Retailers are betting on a strong post-Christmas selling time to save them from a disappointing holiday season. Data so far shows that holiday sales were up a dismal 0.7% over last year – the slowest rate of increase since 2008. Growth in online spending also slowed to 8.7%.
Executives noted that sales peaked on Black Friday and on the weekend before Christmas, but the shopping lull in between was unusually long and soft. Many executives are confident that the year will end strong, but are still unsure what the exact numbers will be – a rarity, this late in the year.
Some retailers have noted a shift from the standard boom and bust retail cycle to patterns of more sustained spending by consumers. People are now shopping online year round for holiday presents, meaning retailers can no longer count on a November – December spike to bring profitability to their stores.
Fallout from Hurricane Sandy and uncertainty around the fiscal cliff may have contributed to the slowdown, which was also reflected in the stocks of consumer discretionary companies. According to David Schick of Stifel Nicolaus & Co., retail underperformed the market by about 5% in December.
Savvy and more internet oriented consumers also may have hit sales, as people comparison shopped online for best prices and sometimes avoided physical stores altogether. According to RetailNext, store traffic is down 16.5% compared to 2011 and net sales are down 5.8% for the season.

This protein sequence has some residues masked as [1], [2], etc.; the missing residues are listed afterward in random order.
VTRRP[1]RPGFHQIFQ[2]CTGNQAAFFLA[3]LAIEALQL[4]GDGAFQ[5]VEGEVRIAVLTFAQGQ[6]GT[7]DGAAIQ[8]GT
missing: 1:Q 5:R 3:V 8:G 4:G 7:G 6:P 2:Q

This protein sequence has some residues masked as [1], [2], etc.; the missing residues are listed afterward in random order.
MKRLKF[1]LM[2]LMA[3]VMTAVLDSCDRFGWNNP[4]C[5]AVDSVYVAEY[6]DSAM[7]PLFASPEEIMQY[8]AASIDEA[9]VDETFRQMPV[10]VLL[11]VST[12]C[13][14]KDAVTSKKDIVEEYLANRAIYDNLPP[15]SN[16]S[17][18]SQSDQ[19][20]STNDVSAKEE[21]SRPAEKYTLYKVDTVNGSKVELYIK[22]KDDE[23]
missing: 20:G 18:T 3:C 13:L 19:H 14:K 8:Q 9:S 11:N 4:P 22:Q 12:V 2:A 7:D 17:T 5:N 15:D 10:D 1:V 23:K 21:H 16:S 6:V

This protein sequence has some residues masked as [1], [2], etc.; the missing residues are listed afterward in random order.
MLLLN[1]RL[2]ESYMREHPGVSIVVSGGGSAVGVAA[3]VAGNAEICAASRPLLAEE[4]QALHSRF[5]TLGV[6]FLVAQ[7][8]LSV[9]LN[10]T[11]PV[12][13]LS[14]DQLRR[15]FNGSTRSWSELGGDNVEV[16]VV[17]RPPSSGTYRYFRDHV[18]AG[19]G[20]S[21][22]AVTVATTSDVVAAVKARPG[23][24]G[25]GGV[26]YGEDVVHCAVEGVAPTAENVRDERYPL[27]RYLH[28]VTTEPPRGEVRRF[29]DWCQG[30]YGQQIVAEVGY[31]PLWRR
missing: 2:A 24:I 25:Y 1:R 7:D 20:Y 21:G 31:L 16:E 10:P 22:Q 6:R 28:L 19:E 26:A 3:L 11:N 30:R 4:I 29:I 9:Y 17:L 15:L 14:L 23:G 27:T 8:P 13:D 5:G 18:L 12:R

But brands and retailers need a strong close to 2012 and are counting on returns, gift cards, and sales to do it. Some companies are pushing consumers to spend now on lifestyle items, in order to get their 2013 resolutions underway.
Other retailers were open early on Wednesday, pushing Christmas clearance sales of up to 80%, including at higher end chains such as Bloomingdales and Saks. Comparable store gains are expected to average around 3%.
Revenue and inventory problems may spill over into spring 2013, sparking revisions in first half estimates as consumers, particularly in the luxury sector, batten down the hatches in preparation for tax increases. People are bringing in new products sooner to try and capture consumer spending before cuts take effect.
Overall, industry groups are expecting 2013 to be a good year for retailers and for the US economy. Bright spots so far have included winter coats, specialty items, and jewelry. Boots have also done well, along with gift cards. Consumers have been very responsive to discounting strategies this year, which have kept traffic up but may be negatively impacting bottom lines.